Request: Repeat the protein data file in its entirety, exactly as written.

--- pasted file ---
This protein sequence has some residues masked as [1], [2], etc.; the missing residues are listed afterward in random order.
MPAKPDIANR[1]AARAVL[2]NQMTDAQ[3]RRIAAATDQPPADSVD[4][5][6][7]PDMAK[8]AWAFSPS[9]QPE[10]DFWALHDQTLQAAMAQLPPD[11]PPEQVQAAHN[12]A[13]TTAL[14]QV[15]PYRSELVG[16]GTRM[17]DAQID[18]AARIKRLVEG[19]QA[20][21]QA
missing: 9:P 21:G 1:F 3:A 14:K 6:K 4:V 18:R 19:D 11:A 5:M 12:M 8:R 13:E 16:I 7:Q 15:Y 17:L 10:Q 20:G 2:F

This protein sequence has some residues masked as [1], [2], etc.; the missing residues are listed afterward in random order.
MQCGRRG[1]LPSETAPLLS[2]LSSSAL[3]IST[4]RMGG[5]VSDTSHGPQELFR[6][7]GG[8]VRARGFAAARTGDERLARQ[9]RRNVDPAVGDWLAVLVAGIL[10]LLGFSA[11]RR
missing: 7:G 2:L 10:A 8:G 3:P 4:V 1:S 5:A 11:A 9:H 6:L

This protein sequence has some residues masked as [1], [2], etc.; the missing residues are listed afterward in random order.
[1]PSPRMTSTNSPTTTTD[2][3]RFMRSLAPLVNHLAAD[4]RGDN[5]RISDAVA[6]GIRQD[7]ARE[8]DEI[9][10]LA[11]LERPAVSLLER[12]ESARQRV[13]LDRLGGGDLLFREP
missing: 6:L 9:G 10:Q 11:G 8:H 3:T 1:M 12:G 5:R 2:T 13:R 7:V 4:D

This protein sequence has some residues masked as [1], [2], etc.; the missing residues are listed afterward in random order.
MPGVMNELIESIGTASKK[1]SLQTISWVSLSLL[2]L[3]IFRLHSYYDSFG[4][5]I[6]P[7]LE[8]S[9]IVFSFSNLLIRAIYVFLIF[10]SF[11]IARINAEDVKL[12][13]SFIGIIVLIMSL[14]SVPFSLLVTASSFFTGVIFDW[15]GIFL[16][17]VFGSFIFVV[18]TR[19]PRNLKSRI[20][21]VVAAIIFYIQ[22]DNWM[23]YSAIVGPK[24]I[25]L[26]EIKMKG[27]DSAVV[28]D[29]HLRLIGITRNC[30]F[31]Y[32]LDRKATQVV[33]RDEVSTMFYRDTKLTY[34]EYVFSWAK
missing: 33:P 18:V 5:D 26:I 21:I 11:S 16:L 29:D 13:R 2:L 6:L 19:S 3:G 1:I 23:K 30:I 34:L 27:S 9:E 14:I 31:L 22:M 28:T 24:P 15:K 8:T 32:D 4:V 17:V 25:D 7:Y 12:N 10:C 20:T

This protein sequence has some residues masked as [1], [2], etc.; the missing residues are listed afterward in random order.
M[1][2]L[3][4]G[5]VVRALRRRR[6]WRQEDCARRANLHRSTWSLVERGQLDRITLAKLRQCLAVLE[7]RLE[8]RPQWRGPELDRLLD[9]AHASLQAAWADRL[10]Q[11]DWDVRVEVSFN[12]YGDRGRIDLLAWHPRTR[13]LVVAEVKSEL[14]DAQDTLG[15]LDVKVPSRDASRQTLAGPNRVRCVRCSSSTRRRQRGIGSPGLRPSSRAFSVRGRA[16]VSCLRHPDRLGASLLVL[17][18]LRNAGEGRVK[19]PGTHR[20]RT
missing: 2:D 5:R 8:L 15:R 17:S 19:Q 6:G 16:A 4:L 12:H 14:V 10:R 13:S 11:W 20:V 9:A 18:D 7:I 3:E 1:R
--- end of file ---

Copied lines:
This protein sequence has some residues masked as [1], [2], etc.; the missing residues are listed afterward in random order.
MPAKPDIANR[1]AARAVL[2]NQMTDAQ[3]RRIAAATDQPPADSVD[4][5][6][7]PDMAK[8]AWAFSPS[9]QPE[10]DFWALHDQTLQAAMAQLPPD[11]PPEQVQAAHN[12]A[13]TTAL[14]QV[15]PYRSELVG[16]GTRM[17]DAQID[18]AARIKRLVEG[19]QA[20][21]QA
missing: 9:P 21:G 1:F 3:A 14:K 6:K 4:V 18:R 19:D 11:A 5:M 12:M 8:R 13:E 16:I 7:Q 15:Y 17:L 10:Q 20:G 2:F

This protein sequence has some residues masked as [1], [2], etc.; the missing residues are listed afterward in random order.
MQCGRRG[1]LPSETAPLLS[2]LSSSAL[3]IST[4]RMGG[5]VSDTSHGPQELFR[6][7]GG[8]VRARGFAAARTGDERLARQ[9]RRNVDPAVGDWLAVLVAGIL[10]LLGFSA[11]RR
missing: 7:G 2:L 10:A 8:G 3:P 4:V 1:S 5:A 11:A 9:H 6:L

This protein sequence has some residues masked as [1], [2], etc.; the missing residues are listed afterward in random order.
[1]PSPRMTSTNSPTTTTD[2][3]RFMRSLAPLVNHLAAD[4]RGDN[5]RISDAVA[6]GIRQD[7]ARE[8]DEI[9][10]LA[11]LERPAVSLLER[12]ESARQRV[13]LDRLGGGDLLFREP
missing: 6:L 9:G 10:Q 11:G 8:H 3:T 1:M 12:G 5:R 2:T 13:R 7:V 4:D

This protein sequence has some residues masked as [1], [2], etc.; the missing residues are listed afterward in random order.
MPGVMNELIESIGTASKK[1]SLQTISWVSLSLL[2]L[3]IFRLHSYYDSFG[4][5]I[6]P[7]LE[8]S[9]IVFSFSNLLIRAIYVFLIF[10]SF[11]IARINAEDVKL[12][13]SFIGIIVLIMSL[14]SVPFSLLVTASSFFTGVIFDW[15]GIFL[16][17]VFGSFIFVV[18]TR[19]PRNLKSRI[20][21]VVAAIIFYIQ[22]DNWM[23]YSAIVGPK[24]I[25]L[26]EIKMKG[27]DSAVV[28]D[29]HLRLIGITRNC[30]F[31]Y[32]LDRKATQVV[33]RDEVSTMFYRDTKLTY[34]EYVFSWAK
missing: 33:P 18:V 5:D 26:I 21:I 11:S 16:L 29:D 13:R 2:L 6:L 19:S 3:G 1:I 23:K 30:I 34:L 27:S 9:E 14:I 31:L 22:M 28:T 24:P 15:K 8:T 32:D 4:V 17:V 25:D 7:Y 12:N 10:C 20:T

This protein sequence has some residues masked as [1], [2], etc.; the missing residues are listed afterward in random order.
M[1][2]L[3][4]G[5]VVRALRRRR[6]WRQEDCARRANLHRSTWSLVERGQLDRITLAKLRQCLAVLE[7]RLE[8]RPQWRGPELDRLLD[9]AHASLQAAWADRL[10]Q[11]DWDVRVEVSFN[12]YGDRGRIDLLAWHPRTR[13]LVVAEVKSEL[14]DAQDTLG[15]LDVKVPSRDASRQTLAGPNRVRCVRCSSSTRRRQRGIGSPGLRPSSRAFSVRGRA[16]VSCLRHPDRLGASLLVL[17][18]LRNAGEGRVK[19]PGTHR[20]RT
missing: 2:D 5:R 8:L 15:R 17:S 19:Q 6:G 16:A 4:L 12:H 14:V 10:R 13:S 11:W 20:V 9:A 18:D 7:I 3:E 1:R